It’s difficult to accept that your investments might not be in extreme peril because of the contentious political environment in the United States. I understand the fear, the hesitance, the trepidation.
Many of my clients have been asking lately if they should make some kind of change to their portfolio because of what may — or may not — happen on the domestic or international stage.
I am not downplaying anybody’s feelings of fear or anxiety about today’s political arena. Emotions definitely impact our life decisions. Many investors believe they are making purely logical choices in their portfolios, and that markets will behave in specific ways in times of political turmoil.
Neither assumption is true. Many financial services spokespeople make compelling arguments about their abilities to forecast recessions and market declines.
Unfortunately, even the most logical-appearing data patterns are not reliable indicators. In fact, one well-known and respected market commentator and fund manager has been predicting a market crash every year since 2011. He still has legions of followers, although his predictions, while based on impressive-sounding data, have been completely wrong.
Investing often is more emotional than rational, and markets don’t always respond in ways that seem logical. This might surprise you, but markets have not been unusually volatile recently, although the financial media may have you believing the opposite.
One widely used measure of market volatility is the Chicago Board Options Exchange Volatility Index, generally dubbed the VIX. The VIX is a forward-looking indicator, calculated by options buying and selling. If investors are showing signs they want to exit the market, that’s viewed as a gauge of fear. As of this writing, the fear indicators, as measured by the VIX, are well below levels that typically point to an imminent market sell-off.
I am aware that a correction will arrive at some point. Markets and economies move in cycles that have little or nothing to do with who is in office in Washington, or what kind of comments they make publicly or what kind of policies they embrace — even if they seem ill-advised and problematic.
How can you maintain discipline through bull markets, bear markets, political conflicts and controversies, economic instability or whatever crisis is grabbing headlines on any particular day?
I recently interviewed Daniel Crosby, a psychologist who specializes in behavioral finance. His next book, The Behavioral Investor, is due out in October.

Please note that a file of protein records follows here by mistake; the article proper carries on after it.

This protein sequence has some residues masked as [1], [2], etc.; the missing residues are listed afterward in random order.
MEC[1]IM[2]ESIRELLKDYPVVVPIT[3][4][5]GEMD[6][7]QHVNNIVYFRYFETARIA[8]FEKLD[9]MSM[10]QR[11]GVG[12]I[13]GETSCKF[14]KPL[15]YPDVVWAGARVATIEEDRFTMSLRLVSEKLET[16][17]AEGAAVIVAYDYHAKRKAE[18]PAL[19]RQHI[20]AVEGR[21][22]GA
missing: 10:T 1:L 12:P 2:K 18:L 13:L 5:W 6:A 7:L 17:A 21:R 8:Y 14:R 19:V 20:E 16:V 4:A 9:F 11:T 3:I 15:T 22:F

Crosby emphasizes that volatility is the historical norm in markets and has not been wildly out of control in the current presidential administration, despite perceptions to the contrary.
“It’s difficult to bear the ups and downs of the market, but that’s how money is made,” he explains.
Crosby is not appealing to greed when he points out the advantages of investing in stocks over the long haul. Stocks are an important hedge against inflation. Anybody who is retired or plans to retire needs an inflation hedge, and needs the financial wherewithal to pay for his or her life without a paycheck from work.
While stashing money under the mattress — or the modern equivalent, a bank account or money-market account — sounds like a safe alternative, you are losing future spending power as inflation erodes your net worth. With longevity increasing in the United States, especially among high earners and the well educated, retirees must be cognizant of how inflation will affect spending power over the decades.
Maintaining discipline as an investor is not easy, particularly with financial magazines, websites and TV channels regaling us with “tips” for shuffling our holdings around in reaction to the news of the day. It requires us to examine our own biases. Crosby says four main investor biases are:
Emotion: We are creatures of emotion, despite claims that activities like investing are primarily logic driven.
Attention: Humans have a tendency to get hooked on a specific bit of bad news rather than looking at probabilities. Think about the visceral fear of shark attacks, although they are actually quite rare. This also applies to bad news about the market.
Ego: Most people tend to be overconfident in their investing abilities.
Conservation: People are more unhappy about a loss than they are about a comparably sized gain. This is why the market declines of 2008 loom larger than subsequent gains over the past nine years of a bull market. It’s why criticism stays in your head longer than praise.
If you are thinking about bailing out due to the political landscape, ask yourself if you are falling prey to some behavioral biases that could come back to bite you later, perhaps even decades later when you really need the money.